Gail: I know you are working on another series, can you tell us anything about it?
Here’s a brief peek into the book:
When Civil War Sharpshooter Daniel Ranslett moved west, the strong, silent loner hoped to find solace following the devastation of his beloved South and a tragic and untimely death. Ten years later, he's not looking for love when he finds an unexpected, unwanted attraction to a Yankee photographer who is determined to get the picture and tell the story, as long as it’s not her own.
Elizabeth Westbrook believes some secrets are meant to be kept, but finds her own life in peril when her assignment to photograph the newly-discovered cliff dwellings takes an unexpected twist. A photograph she takes turns out to be the convicting piece of evidence in a murder trial—the murder trial of a man she would never have thought capable of the act.
For thirty years, Elizabeth has remained unmarried and untouched, waiting for her life to begin. Yet she’s accepted loneliness as a way of life. That is, until Daniel Ranslett. Now a Son of the South and a Daughter of the North must decide if secrets will come between them forever . . . or free them to love.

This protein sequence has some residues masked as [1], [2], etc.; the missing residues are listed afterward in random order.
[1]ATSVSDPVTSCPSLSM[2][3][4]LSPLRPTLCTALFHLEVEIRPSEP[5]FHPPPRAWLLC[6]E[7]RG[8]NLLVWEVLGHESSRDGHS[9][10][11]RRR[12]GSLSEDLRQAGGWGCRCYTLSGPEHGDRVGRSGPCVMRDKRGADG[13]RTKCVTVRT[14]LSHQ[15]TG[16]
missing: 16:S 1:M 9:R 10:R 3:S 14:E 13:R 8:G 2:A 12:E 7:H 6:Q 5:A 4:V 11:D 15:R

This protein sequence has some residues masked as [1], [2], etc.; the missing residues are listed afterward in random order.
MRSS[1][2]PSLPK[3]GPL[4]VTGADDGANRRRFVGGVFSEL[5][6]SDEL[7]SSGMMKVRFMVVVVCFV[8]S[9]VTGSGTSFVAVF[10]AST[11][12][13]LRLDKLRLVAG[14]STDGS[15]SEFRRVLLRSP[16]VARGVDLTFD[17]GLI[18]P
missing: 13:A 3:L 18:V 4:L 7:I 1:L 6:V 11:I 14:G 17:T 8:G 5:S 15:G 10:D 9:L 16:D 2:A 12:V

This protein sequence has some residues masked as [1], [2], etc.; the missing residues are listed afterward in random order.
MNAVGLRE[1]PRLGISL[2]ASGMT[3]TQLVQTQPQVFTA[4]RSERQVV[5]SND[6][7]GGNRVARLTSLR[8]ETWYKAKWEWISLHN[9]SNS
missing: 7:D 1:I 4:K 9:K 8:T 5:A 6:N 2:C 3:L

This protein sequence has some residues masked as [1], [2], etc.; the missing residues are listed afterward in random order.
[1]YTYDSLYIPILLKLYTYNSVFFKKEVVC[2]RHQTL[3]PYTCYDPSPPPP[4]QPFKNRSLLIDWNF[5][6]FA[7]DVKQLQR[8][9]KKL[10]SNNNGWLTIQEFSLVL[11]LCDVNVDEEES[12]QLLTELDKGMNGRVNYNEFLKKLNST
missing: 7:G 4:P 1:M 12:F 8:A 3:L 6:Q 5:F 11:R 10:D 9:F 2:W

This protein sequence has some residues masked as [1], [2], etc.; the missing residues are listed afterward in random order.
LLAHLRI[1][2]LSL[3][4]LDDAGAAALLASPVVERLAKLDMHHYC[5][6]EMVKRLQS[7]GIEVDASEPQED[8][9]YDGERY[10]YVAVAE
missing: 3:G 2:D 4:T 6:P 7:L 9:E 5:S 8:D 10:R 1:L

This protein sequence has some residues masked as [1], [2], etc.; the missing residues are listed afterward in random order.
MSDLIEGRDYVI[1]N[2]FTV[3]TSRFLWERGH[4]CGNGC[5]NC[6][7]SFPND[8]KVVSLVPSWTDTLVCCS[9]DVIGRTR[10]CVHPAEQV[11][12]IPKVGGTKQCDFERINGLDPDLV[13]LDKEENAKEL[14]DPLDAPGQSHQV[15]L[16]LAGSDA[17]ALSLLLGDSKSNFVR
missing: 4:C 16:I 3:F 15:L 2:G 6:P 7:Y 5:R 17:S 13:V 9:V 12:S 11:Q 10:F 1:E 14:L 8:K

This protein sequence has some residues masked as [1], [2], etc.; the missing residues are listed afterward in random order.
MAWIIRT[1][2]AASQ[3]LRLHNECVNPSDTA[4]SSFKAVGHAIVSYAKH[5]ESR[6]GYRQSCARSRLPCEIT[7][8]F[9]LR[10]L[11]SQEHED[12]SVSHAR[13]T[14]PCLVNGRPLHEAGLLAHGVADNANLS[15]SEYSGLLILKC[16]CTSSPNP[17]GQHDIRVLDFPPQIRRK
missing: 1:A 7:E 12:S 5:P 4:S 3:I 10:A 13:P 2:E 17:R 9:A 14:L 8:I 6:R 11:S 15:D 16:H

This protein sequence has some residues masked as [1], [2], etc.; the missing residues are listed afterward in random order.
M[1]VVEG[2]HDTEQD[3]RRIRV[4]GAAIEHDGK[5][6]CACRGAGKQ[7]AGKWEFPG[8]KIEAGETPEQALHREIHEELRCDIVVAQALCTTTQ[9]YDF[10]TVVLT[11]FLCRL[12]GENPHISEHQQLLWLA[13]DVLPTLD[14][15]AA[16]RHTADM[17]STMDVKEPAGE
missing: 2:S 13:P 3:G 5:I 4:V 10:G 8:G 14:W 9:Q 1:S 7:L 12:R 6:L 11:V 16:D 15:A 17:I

From a Distance releases in Spring 2008.
Gail: What are some helpful hints that you can share with us about the process of getting published?
Gail: Is this series the first work you have gotten published?
Gail: Is there a certain book out of the Fountain Creek Chronicles series that is your favorite, and why?
Gail: Do you struggle with a certain aspect of writing?
Gail: What is your favorite part of the process of writing a book? From the beginning, to actually seeing the book in your hands?
Gail: Just one fun question to get to know you better. What is one of your worst habits, in any area, that you wouldn’t mind sharing with us?
This is NOT something I like to admit but I had to call my editor today and ask for another month with From a Distance. The story is coming together well and I’m loving Daniel Ranslett and Elizabeth Westbrook (the hero/heroine) but with our family’s move from Colorado to Tennessee in June, I’ve just flat gotten behind on everything in my life. So that’s my worst habit right now—overcommiting. That and eating Peanut M&M’s for breakfast.